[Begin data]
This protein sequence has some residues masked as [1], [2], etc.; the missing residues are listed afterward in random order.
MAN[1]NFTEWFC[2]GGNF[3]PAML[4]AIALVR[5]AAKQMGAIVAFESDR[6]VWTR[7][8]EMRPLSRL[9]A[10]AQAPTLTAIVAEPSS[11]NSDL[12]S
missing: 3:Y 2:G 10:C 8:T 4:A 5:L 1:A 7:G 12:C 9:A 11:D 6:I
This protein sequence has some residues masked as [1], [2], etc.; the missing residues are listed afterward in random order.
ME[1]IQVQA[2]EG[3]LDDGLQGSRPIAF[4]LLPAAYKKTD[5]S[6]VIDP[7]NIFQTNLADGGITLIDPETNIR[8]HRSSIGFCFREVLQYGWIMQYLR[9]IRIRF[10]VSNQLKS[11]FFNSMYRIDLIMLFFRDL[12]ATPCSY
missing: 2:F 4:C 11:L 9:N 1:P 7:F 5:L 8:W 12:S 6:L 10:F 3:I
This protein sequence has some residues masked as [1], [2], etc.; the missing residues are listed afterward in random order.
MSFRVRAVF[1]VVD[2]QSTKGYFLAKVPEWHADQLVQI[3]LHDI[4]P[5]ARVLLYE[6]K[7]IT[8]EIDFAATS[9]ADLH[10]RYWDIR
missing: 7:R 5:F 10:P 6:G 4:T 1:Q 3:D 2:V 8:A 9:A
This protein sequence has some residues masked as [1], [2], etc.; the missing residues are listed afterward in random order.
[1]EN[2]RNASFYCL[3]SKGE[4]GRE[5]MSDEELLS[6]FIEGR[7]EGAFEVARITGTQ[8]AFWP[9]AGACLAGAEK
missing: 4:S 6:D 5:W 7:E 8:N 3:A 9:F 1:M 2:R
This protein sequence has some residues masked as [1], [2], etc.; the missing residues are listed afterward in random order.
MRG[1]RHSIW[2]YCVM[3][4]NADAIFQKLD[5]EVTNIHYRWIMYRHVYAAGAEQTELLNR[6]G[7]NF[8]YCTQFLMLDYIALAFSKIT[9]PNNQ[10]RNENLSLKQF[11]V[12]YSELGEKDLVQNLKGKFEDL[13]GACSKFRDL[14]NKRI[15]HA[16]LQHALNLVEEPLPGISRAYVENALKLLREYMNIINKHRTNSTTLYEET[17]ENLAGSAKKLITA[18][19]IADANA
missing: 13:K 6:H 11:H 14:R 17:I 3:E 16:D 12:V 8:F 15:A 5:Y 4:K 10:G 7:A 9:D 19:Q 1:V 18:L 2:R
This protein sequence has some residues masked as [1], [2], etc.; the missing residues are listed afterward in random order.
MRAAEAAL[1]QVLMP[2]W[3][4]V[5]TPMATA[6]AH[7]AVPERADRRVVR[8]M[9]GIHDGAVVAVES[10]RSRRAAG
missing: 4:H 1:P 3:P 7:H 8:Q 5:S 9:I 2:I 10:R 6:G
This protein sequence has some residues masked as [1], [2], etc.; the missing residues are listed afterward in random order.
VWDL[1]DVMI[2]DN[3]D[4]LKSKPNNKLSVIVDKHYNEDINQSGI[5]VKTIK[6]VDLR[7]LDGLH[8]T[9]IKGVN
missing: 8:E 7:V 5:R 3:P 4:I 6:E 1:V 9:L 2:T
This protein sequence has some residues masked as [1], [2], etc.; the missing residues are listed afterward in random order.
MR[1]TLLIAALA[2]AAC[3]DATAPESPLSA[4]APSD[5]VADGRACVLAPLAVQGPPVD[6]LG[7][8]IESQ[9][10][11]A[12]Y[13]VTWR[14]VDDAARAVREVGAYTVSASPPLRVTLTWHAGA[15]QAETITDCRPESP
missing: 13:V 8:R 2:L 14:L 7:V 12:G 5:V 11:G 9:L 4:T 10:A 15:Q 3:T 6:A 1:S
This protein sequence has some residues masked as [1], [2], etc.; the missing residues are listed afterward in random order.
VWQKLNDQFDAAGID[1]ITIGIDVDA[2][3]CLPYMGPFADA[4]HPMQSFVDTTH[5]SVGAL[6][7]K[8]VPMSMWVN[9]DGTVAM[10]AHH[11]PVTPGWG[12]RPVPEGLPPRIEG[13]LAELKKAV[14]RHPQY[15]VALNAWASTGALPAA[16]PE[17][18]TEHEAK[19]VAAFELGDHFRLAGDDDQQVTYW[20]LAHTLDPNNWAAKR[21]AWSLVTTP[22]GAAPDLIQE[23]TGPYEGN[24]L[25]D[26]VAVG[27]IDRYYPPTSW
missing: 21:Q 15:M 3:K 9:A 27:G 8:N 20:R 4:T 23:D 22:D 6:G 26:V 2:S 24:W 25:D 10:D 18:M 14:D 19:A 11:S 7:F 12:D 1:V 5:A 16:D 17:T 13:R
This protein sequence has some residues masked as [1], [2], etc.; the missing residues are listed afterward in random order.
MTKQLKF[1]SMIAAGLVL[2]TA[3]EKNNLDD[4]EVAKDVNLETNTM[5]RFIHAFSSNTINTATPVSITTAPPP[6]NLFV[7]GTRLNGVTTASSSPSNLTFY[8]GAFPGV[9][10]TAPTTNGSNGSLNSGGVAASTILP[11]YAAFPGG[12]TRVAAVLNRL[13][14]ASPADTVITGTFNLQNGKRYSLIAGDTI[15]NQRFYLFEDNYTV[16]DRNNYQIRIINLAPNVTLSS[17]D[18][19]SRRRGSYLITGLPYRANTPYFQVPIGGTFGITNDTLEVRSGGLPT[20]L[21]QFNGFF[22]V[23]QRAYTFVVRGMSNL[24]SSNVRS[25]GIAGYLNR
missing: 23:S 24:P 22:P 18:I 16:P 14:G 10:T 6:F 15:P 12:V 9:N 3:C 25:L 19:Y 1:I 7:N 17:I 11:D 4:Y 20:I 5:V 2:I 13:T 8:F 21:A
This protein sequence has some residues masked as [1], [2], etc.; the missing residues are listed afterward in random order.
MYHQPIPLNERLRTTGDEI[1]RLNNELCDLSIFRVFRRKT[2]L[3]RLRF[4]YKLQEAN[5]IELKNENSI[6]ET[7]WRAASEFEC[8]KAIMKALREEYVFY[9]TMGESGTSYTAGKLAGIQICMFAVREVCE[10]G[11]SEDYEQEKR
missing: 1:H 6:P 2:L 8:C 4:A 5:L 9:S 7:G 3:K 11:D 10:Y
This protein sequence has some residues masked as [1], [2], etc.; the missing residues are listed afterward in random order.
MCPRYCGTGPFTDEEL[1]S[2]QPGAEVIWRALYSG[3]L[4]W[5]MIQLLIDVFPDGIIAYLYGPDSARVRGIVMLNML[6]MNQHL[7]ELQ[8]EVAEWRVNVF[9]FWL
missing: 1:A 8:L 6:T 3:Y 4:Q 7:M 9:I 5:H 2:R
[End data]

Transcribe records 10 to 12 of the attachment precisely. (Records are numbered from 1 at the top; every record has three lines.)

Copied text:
This protein sequence has some residues masked as [1], [2], etc.; the missing residues are listed afterward in random order.
MTKQLKF[1]SMIAAGLVL[2]TA[3]EKNNLDD[4]EVAKDVNLETNTM[5]RFIHAFSSNTINTATPVSITTAPPP[6]NLFV[7]GTRLNGVTTASSSPSNLTFY[8]GAFPGV[9][10]TAPTTNGSNGSLNSGGVAASTILP[11]YAAFPGG[12]TRVAAVLNRL[13][14]ASPADTVITGTFNLQNGKRYSLIAGDTI[15]NQRFYLFEDNYTV[16]DRNNYQIRIINLAPNVTLSS[17]D[18][19]SRRRGSYLITGLPYRANTPYFQVPIGGTFGITNDTLEVRSGGLPT[20]L[21]QFNGFF[22]V[23]QRAYTFVVRGMSNL[24]SSNVRS[25]GIAGYLNR
missing: 23:S 24:P 22:P 18:I 16:P 14:G 10:T 6:F 15:P 12:V 9:N 3:C 25:L 19:Y 1:I 7:N 17:I 11:D 4:Y 20:I 5:V 2:I 13:T 8:F 21:A
This protein sequence has some residues masked as [1], [2], etc.; the missing residues are listed afterward in random order.
MYHQPIPLNERLRTTGDEI[1]RLNNELCDLSIFRVFRRKT[2]L[3]RLRF[4]YKLQEAN[5]IELKNENSI[6]ET[7]WRAASEFEC[8]KAIMKALREEYVFY[9]TMGESGTSYTAGKLAGIQICMFAVREVCE[10]G[11]SEDYEQEKR
missing: 1:H 6:P 2:L 8:C 4:A 5:L 9:S 7:G 3:K 11:D 10:Y
This protein sequence has some residues masked as [1], [2], etc.; the missing residues are listed afterward in random order.
MCPRYCGTGPFTDEEL[1]S[2]QPGAEVIWRALYSG[3]L[4]W[5]MIQLLIDVFPDGIIAYLYGPDSARVRGIVMLNML[6]MNQHL[7]ELQ[8]EVAEWRVNVF[9]FWL
missing: 1:A 8:L 6:T 3:Y 4:Q 7:M 9:I 5:H 2:R